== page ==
To Balance is Trust: photographing women and non-binary skateboarders
H annah, from Edinburgh, has been photographing women’s skateboarding around the world for more than 10 years, inspired by the diverse faces and underground culture of the scene. It has been her mission to question society’s perception of gender in sport and challenge how women are represented in the media through her images of skating and portraits of skaters.
Hannah won the inaugural Getty Images #ShowUs photography grant in March 2020 with the project, which aimed to look beyond stereotypes to shine the light on the faces of women, non-binary and femme-identifying skaters and support them to tell their stories.
“The support of the Getty Images grant that meant this year I could officially shoot it and show a side of skateboarding many are yet to see,” she says. “I am really passionate about showcasing the inspiring, diverse and accessible side of it. I hope to intercept the competitive controlled vision of skateboarding, which many have seen for the first time at the Olympics, to look beyond stereotypes, to shine the light on the faces of women and non-binary skaters, and support them to tell their stories.”
Amy DunbarSkateboarding to me is freedom. It is self-expression, it is pure joy and it is frustration. Skateboarding has given me so much confidence in such a short period of time – in a way that has allowed me to discover and explore parts of myself I never had before Amy Dunbar
Amy Dunbar, from Scotland, pushes to get more female, non-binary and queer people on boards through her skating.
“In freedom comes all of these things and more, and grabbing my board and beginning a journey with myself is the most freedom I have found. My love for skateboarding has truly just begun to be explored and I am excited to see where it takes me next. Thank you skateboarding for being the most incredible and challenging journey.”
Scottish skateboarder Emily Rothney lands a frontside rock on her garden mini-ramp in Carrbridge in the Highlands. She skates here every day with her sister Rosie.Learning new tricks can be scary, but when you work hard getting the trick the fear disappears Emily
Emily Rothney, 13, on her garden mini-ramp in Carrbidge. Emily is a talented local skateboarder and snowboarder.
“I love to go skateboarding as it makes me feel good. Going to other skateparks always gives different challenges. Learning new tricks can be scary but when you work hard getting the trick the fear disappears. I like to go fast round the bowl and round the pump tracks. It is so much fun.”
Japanese skateboarder and videographer Yuri Murai has been filming women’s skateboarding for more than a decade and has released three feature-length skate films with her crew, Joy and Sorrow.Skateboarding is part of life. Even if you aren’t skateboarding, you’re always thinking about skateboarding, like walking around the city, looking at it like a skatepark, and going to buy clothes to look good on a skateboard Yuri
Yuri does a pop shuvit off a ledge at Komazawa skatepark in Tokyo, Japan. In 2018, before the Olympics took place, some of the global women’s skate scene came together here to skate and meet as part of The Skate Exchange.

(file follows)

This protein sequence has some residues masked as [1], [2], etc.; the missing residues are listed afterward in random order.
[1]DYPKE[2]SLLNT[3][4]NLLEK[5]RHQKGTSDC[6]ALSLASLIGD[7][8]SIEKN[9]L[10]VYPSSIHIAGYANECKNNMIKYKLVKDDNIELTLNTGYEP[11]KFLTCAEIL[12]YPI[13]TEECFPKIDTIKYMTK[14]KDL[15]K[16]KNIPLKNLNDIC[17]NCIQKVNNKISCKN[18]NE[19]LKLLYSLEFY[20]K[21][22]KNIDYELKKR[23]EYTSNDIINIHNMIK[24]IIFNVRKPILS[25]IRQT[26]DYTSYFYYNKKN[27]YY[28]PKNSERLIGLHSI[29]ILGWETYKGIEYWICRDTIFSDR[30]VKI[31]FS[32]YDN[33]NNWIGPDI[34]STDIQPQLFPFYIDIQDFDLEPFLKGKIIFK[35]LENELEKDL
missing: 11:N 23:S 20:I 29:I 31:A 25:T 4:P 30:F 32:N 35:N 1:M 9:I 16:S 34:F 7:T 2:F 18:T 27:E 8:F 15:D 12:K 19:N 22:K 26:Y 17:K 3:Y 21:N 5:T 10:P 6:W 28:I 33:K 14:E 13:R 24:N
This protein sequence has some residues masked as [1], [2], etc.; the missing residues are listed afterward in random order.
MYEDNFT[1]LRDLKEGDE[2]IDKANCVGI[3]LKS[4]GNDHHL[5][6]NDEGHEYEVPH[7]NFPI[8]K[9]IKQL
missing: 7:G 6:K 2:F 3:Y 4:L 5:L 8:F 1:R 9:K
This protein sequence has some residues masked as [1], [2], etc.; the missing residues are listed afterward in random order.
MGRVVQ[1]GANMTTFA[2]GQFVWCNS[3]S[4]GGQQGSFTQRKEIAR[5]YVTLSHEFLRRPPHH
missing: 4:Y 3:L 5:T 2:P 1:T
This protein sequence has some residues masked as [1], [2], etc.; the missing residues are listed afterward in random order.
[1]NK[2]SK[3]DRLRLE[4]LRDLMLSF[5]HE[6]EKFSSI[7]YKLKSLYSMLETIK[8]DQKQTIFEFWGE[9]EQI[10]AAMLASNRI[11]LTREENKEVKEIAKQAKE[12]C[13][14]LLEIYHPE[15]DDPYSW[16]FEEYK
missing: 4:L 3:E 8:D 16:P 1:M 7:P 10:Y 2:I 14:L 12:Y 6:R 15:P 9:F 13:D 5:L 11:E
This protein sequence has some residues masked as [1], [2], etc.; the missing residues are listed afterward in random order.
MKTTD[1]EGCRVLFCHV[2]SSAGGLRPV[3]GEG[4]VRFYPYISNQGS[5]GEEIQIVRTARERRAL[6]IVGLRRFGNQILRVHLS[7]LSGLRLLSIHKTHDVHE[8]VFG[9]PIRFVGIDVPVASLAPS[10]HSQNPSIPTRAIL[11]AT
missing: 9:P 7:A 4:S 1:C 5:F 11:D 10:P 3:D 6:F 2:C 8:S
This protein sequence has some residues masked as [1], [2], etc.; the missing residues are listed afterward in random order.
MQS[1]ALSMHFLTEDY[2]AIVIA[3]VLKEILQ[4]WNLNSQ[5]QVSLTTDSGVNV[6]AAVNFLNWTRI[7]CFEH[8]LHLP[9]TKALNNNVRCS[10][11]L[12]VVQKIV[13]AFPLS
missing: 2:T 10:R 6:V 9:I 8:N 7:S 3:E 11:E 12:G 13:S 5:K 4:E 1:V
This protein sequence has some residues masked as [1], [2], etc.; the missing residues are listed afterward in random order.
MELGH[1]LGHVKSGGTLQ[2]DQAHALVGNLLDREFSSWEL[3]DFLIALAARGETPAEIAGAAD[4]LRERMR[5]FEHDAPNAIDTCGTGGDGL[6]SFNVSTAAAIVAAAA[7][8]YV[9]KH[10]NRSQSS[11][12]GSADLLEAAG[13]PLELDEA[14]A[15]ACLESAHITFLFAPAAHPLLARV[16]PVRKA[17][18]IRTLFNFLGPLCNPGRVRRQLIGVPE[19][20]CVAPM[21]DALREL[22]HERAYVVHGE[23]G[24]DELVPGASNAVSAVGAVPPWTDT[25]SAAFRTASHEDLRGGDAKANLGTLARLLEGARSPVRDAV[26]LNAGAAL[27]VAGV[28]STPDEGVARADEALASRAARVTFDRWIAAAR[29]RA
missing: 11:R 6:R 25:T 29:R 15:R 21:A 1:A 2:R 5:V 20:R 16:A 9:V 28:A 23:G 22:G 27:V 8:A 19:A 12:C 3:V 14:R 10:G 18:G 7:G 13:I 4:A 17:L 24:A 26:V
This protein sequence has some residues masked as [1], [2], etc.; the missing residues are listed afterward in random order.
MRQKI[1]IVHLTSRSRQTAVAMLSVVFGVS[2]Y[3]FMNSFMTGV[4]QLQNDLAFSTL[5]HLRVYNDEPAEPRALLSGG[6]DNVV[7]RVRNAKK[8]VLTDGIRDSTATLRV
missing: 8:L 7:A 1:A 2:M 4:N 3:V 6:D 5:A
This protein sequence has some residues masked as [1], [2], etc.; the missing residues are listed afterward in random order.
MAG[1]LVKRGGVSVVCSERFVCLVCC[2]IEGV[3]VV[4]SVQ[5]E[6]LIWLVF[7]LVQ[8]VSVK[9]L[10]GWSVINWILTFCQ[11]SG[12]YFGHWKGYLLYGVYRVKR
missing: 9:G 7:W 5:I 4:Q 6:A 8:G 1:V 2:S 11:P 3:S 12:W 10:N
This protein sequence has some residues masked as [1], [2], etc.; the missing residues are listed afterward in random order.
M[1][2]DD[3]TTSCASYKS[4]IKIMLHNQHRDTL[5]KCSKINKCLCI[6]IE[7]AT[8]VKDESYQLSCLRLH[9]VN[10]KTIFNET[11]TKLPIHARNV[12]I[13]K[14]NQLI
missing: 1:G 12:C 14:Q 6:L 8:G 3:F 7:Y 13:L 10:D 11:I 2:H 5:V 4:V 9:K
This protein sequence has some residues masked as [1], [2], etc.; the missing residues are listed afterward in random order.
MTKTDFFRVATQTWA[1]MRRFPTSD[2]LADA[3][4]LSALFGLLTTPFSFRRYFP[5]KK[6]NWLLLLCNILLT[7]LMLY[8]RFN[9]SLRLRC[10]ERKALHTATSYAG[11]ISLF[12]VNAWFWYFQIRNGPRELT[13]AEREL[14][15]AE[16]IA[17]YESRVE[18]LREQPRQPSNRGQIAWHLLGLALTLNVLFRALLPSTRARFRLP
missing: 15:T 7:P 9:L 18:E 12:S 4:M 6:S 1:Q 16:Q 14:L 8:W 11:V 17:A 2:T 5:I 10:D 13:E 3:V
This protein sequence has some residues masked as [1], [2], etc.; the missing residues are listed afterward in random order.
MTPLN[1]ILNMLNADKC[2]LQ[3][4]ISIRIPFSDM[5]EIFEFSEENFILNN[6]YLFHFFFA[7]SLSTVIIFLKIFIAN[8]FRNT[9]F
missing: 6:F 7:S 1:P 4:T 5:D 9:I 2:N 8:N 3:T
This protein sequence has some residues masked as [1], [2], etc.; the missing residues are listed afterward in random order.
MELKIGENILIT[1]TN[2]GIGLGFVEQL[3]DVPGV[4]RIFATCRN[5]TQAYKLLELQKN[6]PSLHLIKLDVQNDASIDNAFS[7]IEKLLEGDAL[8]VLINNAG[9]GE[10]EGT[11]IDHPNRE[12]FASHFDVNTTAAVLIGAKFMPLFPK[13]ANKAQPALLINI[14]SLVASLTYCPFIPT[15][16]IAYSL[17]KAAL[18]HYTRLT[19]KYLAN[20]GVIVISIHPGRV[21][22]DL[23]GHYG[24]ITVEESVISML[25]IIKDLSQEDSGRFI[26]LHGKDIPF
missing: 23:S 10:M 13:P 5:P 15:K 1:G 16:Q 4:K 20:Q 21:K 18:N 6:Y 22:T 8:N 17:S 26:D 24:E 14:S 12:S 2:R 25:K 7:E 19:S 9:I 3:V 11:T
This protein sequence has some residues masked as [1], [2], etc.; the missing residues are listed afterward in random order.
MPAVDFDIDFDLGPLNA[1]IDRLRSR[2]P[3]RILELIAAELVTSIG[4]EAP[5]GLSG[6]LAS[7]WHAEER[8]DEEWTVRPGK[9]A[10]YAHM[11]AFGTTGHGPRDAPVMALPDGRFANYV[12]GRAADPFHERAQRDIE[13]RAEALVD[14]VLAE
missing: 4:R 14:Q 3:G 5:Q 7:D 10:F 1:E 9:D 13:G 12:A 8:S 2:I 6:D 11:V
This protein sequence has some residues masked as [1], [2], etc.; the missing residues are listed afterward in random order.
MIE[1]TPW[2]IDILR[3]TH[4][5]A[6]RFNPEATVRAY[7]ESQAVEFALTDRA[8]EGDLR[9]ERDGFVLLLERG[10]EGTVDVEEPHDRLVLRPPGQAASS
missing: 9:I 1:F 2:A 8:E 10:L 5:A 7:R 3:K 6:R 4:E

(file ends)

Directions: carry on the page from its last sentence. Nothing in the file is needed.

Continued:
“Skateboarding is part of life. Even if you aren’t skateboarding, you’re always thinking about skateboarding, like walking around the city, looking at it like a skatepark, and going to buy clothes to look good on a skateboard. And the biggest reason is the companions. I might have quit now if I had no friends. I think that I was able to continue by creating a skateboard network with my friends and connecting with everyone.”
Mac MorriceWhen I’m skating I feel happy and I learn something new every day. It doesn’t matter how good you are at skateboarding, just that you have fun Mac
Mac Morrice, eight, is from Scotland and has been skating for more than five years. She is part of a new generation of young girls taking up skateboarding thanks to the influence of Sky Brown and the wider female skate scene.
Born in London, Christana Amadi has only recently taken up skateboarding and joined the Melanin Skate Gals and Pals group to do so.
Marcia Mijnhijmer from the Netherlands, who is part of the Melanin Skate Gals and Pals, ollies during a session with other skaters from the community.
Denia Kopita is one of the most technical new female skateboarders on the scene in Athens, Greece. She also volunteers her skills working with Free Movement Skateboarding, an NGO helping refugees locally.
Marcia Mijnhijmer pauses for a portrait during a skate session in east London. She is part of the growing Melanin Skate Gals and Pals community.
Wheelchair motocross champion Lily Rice, from Wales, carves the bowl at Haverfordwest skatepark.
Lily Rice, a wheelchair motocross rider, is pushing to make skateparks more accessible to all, like this one in Haverfordwest.
Queer skateboarder and photographer Virginia Kritikaki poses with her board during a skate session at the Athens Olympic Sport complex.
Maz Mayassi, originally from France, is co-founder of Melanin Skate Gals and Pals. She lives in London and is building a black-led, BIPOC, queer skate community. She works to bring more people of colour into skateboarding through events and awareness-raising activities.